Practice addition by clicking on various objects in this fun game.

Have two teams compete against each other to see who gets the most points. You only have a minute to complete as many addition questions as possible. So race on!

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Allow your students to reveal the hidden picture by matching the equations to the side with the boxes containing their corresponding answer. But beware, for they should also take note that they should follow a certain operational order when performing their calculations; otherwise, they would not be able to match the boxes correctly!

There are a number of ways to convert this into a team game. The teacher can opt to time each group to see how long it would take for them to reveal the mystery picture – the group with the fastest time wins. Alternatively, each group could be given a set time to reveal as many hidden pictures as they can, with the team revealing the most winning the game. Another possible option is that the groups could take turns in revealing a box and then attempting to guess what is hidden underneath; the group that makes the first correct guess wins.

In an interesting combination of money recognition and addition, players are asked to click on coins that would amount to the total that is displayed on the upper-left side of the screen until the given time has ended and the player moves on to the next level.

However, there is a catch. As time progresses, coins continually drop at random positions in a steady pace from the top of the screen. If even just one stack of coins become high enough to reach the red-colored level at the top, the game ends. The only way to prevent this from happening is to be fast enough to choose the correct coins so that those above them can drop down. The rate in which the coins fall depends on the player’s level; the higher the level, the faster they come.

Though there is no score, teachers can convert this game into a simple challenge where the student(s) with the highest level reached wins the game. Alternatively, if possible, one can open two instances of the game and ask two groups to play at the same time; the group that lasts longer wins the game.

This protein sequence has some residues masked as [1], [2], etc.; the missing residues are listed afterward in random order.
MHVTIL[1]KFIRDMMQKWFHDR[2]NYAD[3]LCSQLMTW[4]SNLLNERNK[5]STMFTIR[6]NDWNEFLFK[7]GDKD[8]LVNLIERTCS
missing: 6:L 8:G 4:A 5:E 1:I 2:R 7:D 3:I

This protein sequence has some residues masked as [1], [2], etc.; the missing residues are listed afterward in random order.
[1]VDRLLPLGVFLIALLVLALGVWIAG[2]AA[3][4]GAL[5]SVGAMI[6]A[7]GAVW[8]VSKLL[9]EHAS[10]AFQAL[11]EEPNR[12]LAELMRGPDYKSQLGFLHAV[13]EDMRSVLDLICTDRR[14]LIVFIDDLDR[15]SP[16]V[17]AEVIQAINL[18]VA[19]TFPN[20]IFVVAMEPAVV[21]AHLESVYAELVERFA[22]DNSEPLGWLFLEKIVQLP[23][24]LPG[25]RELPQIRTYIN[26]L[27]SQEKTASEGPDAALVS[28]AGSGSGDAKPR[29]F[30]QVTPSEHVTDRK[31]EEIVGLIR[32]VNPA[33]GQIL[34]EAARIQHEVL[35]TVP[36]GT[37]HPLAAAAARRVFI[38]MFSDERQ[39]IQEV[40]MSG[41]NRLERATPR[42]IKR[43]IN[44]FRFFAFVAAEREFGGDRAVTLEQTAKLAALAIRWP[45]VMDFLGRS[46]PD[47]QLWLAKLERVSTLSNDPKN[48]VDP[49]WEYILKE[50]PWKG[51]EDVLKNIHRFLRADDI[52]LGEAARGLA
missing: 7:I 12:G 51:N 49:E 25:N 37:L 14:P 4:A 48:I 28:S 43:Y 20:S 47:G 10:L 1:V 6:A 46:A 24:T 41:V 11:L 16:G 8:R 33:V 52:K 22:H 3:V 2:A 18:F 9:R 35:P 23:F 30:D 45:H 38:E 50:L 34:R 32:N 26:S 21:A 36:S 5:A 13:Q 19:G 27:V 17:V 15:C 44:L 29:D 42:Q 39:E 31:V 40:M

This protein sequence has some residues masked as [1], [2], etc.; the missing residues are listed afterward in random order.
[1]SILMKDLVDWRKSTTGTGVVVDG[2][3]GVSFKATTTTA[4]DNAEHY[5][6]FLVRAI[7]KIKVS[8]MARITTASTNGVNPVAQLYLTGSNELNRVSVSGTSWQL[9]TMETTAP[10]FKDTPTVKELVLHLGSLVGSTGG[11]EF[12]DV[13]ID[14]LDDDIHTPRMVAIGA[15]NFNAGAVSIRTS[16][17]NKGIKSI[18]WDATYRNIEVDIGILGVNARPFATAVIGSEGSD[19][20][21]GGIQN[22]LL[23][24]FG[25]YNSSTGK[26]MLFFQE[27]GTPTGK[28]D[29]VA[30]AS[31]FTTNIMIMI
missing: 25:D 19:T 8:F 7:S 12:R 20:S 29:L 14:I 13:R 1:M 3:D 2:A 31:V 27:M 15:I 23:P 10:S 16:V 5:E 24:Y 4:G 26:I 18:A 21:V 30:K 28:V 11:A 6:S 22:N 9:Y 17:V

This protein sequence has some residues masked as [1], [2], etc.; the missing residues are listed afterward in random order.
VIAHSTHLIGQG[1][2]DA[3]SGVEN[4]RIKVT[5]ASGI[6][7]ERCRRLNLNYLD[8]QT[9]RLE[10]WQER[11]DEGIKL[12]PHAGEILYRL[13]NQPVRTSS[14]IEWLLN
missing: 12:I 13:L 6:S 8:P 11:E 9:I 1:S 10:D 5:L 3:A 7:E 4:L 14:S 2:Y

A math challenge that can be played by many different levels, Math Fact Practice pits students against the clock as they try to answer as many addition, subtraction, multiplication, and division problems as possible.

Teachers are provided with many customization options at the beginning of the game, depending on their students’ education level and how difficult they want the math questions to be. To add a further challenge, they may also opt to divide the class into two or more groups with representatives; whomever gets the most correct answers within the given time wins the game.

At the end of the game, aside from reporting how many numbers were answered, teachers are also presented with the students’ average computation speed for every operator, helping them adjust their teaching accordingly.

This activity allows students to have fun while using math and gaining a rudimentary understanding of water volume and displacement.

Kids are asked to insert a certain dinosaur into a pond that would increase its water’s depth to a given mark. As the game’s difficulty progresses, they would have to use their addition skills to reach the target.

It’s definitely an interesting way to learn basic physics, without the need for a messy laboratory!

This smartboard game is great for practising addition. The student needs to figure out how many shoes each bug has. Different levels allow for different abilities. Tip: Turn this game into a team game and the whole class gets involved.

The target will tell you what to add up and you will need to shoot the corresponding fruit. Multiplication, addition, subtraction and division can all be revised with this game. Is your team better than the other?